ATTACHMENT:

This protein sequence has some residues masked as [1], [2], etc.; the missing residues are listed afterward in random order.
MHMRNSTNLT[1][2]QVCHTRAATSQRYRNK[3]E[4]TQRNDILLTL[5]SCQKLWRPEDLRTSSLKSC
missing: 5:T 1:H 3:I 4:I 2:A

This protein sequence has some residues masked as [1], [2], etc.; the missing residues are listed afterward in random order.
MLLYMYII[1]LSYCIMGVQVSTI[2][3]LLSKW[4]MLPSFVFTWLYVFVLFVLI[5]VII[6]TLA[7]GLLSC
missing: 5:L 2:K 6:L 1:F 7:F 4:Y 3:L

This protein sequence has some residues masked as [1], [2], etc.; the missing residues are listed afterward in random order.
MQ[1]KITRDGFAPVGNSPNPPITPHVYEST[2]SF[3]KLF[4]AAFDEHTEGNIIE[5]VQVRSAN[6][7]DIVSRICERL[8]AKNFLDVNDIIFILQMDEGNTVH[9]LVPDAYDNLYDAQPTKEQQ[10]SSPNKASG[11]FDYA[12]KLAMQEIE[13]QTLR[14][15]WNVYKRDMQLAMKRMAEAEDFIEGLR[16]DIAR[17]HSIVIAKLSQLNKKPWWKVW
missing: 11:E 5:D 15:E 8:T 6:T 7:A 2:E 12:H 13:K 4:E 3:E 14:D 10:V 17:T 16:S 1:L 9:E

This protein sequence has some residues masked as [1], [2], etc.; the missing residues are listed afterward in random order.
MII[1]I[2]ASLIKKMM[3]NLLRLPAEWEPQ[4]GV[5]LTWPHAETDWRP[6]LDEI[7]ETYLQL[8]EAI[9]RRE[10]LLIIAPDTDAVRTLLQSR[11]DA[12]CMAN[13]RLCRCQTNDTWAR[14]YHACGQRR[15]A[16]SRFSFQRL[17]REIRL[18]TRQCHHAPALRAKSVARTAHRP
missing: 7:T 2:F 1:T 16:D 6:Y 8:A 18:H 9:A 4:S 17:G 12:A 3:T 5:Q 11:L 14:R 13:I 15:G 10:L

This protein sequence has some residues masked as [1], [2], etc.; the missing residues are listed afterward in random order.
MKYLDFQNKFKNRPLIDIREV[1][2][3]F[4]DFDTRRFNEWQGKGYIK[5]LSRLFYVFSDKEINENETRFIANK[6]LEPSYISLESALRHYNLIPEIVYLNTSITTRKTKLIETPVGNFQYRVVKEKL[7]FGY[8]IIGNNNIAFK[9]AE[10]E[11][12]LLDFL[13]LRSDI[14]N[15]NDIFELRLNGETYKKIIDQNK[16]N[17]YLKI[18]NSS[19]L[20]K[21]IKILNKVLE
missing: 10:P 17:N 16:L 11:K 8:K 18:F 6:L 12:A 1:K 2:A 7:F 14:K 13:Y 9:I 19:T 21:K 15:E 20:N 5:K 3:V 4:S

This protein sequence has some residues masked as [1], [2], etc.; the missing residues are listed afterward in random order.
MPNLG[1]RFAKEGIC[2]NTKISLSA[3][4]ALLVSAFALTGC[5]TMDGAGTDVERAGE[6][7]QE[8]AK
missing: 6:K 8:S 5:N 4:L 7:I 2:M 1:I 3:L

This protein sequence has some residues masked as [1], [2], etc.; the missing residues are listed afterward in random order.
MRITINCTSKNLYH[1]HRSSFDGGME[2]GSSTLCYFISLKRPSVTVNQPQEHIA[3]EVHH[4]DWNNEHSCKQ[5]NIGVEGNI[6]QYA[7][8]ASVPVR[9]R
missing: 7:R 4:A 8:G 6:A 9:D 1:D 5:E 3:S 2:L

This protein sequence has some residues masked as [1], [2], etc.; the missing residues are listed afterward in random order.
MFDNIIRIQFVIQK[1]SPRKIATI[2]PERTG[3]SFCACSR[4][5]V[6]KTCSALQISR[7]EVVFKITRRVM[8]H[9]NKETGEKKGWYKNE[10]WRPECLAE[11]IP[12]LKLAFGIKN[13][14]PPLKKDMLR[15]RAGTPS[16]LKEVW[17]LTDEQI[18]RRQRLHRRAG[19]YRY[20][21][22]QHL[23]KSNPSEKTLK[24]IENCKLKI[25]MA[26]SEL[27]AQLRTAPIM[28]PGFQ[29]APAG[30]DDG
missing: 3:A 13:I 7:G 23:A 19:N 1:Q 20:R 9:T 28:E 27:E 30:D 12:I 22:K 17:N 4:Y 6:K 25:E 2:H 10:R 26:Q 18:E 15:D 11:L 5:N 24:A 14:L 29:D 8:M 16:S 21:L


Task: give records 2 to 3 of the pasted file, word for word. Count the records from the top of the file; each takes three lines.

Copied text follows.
This protein sequence has some residues masked as [1], [2], etc.; the missing residues are listed afterward in random order.
MLLYMYII[1]LSYCIMGVQVSTI[2][3]LLSKW[4]MLPSFVFTWLYVFVLFVLI[5]VII[6]TLA[7]GLLSC
missing: 5:L 2:K 6:L 1:F 7:F 4:Y 3:L

This protein sequence has some residues masked as [1], [2], etc.; the missing residues are listed afterward in random order.
MQ[1]KITRDGFAPVGNSPNPPITPHVYEST[2]SF[3]KLF[4]AAFDEHTEGNIIE[5]VQVRSAN[6][7]DIVSRICERL[8]AKNFLDVNDIIFILQMDEGNTVH[9]LVPDAYDNLYDAQPTKEQQ[10]SSPNKASG[11]FDYA[12]KLAMQEIE[13]QTLR[14][15]WNVYKRDMQLAMKRMAEAEDFIEGLR[16]DIAR[17]HSIVIAKLSQLNKKPWWKVW
missing: 11:E 5:D 15:E 8:T 6:T 7:A 2:E 12:H 13:K 4:E 3:E 14:D 10:V 17:T 16:S 1:L 9:E